Re: (IAAC) Barnard's Loop, Naked Eye or Otherwise
Bruce Jensen wrote:
> From: Dave Mitsky <firstname.lastname@example.org>
> >From a fairly dark site in south central Pennsylvania I have observed
> the Rosette's nebulosity through an O-III filtered 20" f/10 classical
> Cassegrain at 127x.
> Wow! You surely didn't see the whole thing at once in this rig...
Exactly, but the view was very good.
> >At the opposite extreme I was able to see a part of NGC 2237 as a dim
> glow through my 80mm f/5 Orion ShortTube refractor equipped with a 26mm
> Tele Vue Ploessl (15x) and an Orion Ultrablock filter on board the MS
> Veendam during the 1998 solar eclipse cruise. Of course, in the tropics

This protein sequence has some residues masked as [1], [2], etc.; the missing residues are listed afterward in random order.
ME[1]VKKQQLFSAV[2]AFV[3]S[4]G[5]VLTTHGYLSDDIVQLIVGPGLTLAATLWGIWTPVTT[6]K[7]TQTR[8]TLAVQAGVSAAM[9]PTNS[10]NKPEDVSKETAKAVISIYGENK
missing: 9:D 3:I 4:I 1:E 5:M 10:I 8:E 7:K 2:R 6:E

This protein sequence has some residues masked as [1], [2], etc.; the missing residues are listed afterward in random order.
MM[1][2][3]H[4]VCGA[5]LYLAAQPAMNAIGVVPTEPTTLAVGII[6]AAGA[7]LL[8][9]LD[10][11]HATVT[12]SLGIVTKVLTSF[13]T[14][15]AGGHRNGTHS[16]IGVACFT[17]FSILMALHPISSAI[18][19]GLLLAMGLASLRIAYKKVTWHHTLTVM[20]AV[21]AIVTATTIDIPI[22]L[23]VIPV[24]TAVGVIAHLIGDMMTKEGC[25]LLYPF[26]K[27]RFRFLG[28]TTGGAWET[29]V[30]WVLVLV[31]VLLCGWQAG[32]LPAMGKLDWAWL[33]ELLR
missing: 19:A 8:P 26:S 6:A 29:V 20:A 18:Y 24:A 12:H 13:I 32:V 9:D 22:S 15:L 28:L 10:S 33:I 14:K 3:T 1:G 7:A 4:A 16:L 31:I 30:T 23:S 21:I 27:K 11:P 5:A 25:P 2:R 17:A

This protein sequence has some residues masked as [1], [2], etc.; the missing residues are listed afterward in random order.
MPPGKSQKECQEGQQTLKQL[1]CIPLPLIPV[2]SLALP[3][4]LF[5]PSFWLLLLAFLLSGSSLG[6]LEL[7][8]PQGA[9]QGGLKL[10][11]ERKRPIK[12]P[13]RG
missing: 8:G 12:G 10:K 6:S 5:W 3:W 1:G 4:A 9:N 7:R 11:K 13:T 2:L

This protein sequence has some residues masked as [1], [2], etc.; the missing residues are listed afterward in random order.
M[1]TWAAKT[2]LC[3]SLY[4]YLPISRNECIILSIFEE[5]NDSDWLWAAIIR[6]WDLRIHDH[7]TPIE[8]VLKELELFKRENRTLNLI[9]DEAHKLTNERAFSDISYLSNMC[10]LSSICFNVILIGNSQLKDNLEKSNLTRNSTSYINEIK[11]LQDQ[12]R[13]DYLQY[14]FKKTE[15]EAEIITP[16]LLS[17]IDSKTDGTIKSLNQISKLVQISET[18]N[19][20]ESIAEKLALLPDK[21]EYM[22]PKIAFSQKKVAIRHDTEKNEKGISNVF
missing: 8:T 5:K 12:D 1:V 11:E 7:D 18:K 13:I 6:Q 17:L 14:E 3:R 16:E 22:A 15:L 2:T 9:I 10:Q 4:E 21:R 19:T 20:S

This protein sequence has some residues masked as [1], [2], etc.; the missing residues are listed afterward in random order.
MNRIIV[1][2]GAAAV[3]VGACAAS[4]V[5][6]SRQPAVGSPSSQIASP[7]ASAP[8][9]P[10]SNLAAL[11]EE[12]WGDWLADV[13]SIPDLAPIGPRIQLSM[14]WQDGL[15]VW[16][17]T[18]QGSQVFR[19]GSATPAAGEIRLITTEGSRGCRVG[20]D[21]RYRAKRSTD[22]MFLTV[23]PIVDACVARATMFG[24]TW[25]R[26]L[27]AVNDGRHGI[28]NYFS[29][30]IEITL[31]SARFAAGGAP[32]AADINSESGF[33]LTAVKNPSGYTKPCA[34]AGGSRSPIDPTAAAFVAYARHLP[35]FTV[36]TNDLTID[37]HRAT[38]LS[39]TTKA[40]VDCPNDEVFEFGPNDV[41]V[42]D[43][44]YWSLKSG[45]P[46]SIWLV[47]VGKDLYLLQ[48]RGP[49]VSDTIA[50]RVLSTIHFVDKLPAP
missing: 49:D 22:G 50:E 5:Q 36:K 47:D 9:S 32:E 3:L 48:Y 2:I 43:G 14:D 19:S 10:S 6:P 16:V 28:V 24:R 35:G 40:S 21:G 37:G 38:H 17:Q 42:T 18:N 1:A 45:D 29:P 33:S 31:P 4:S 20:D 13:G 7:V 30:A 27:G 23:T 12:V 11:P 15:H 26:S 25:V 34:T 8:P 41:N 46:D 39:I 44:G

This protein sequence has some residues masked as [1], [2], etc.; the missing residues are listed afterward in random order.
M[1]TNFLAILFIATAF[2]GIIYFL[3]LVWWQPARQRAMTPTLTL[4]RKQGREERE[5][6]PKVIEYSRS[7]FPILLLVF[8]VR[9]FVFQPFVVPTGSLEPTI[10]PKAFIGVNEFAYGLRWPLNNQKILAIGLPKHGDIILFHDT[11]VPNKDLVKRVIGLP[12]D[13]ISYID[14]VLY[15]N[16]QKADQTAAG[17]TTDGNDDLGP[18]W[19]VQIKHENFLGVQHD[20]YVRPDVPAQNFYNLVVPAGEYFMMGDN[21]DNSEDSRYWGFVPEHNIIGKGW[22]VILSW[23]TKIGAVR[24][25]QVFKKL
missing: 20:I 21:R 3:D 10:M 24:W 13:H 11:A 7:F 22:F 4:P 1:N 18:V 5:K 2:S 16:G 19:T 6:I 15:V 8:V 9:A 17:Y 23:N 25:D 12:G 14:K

> the Rosette Nebula was much higher in the sky and it was really quite
> dark on the ship's upper forward deck. I've also had some great views
> of the Rosette through a variety of instruments at the Winter Star
> These sound more typical I think. The 80mm Shorttube is a great travel
> scope, eh? Good enough for decent views, cheap enough so it doesn't
> break your heart if it gets bumped around.
I have used the ShortTube quite often since I got it for the 1998 solar
eclipse. It is a great travel scope but no one should expect to do any
planetary observing through one. False color rears its ugly head at well
> >At this year's Stellafane I had a wonderful view of the North American
> Nebula and the Pelican Nebula through Al Nagler's 85mm T V refractor,
> 35mm Panoptic, and UHC filter.
> That sounds right, too. I get just about the whole complex with my
> Shorttube and a 22 Panoptic, but what you just described sounds
> Bruce Jensen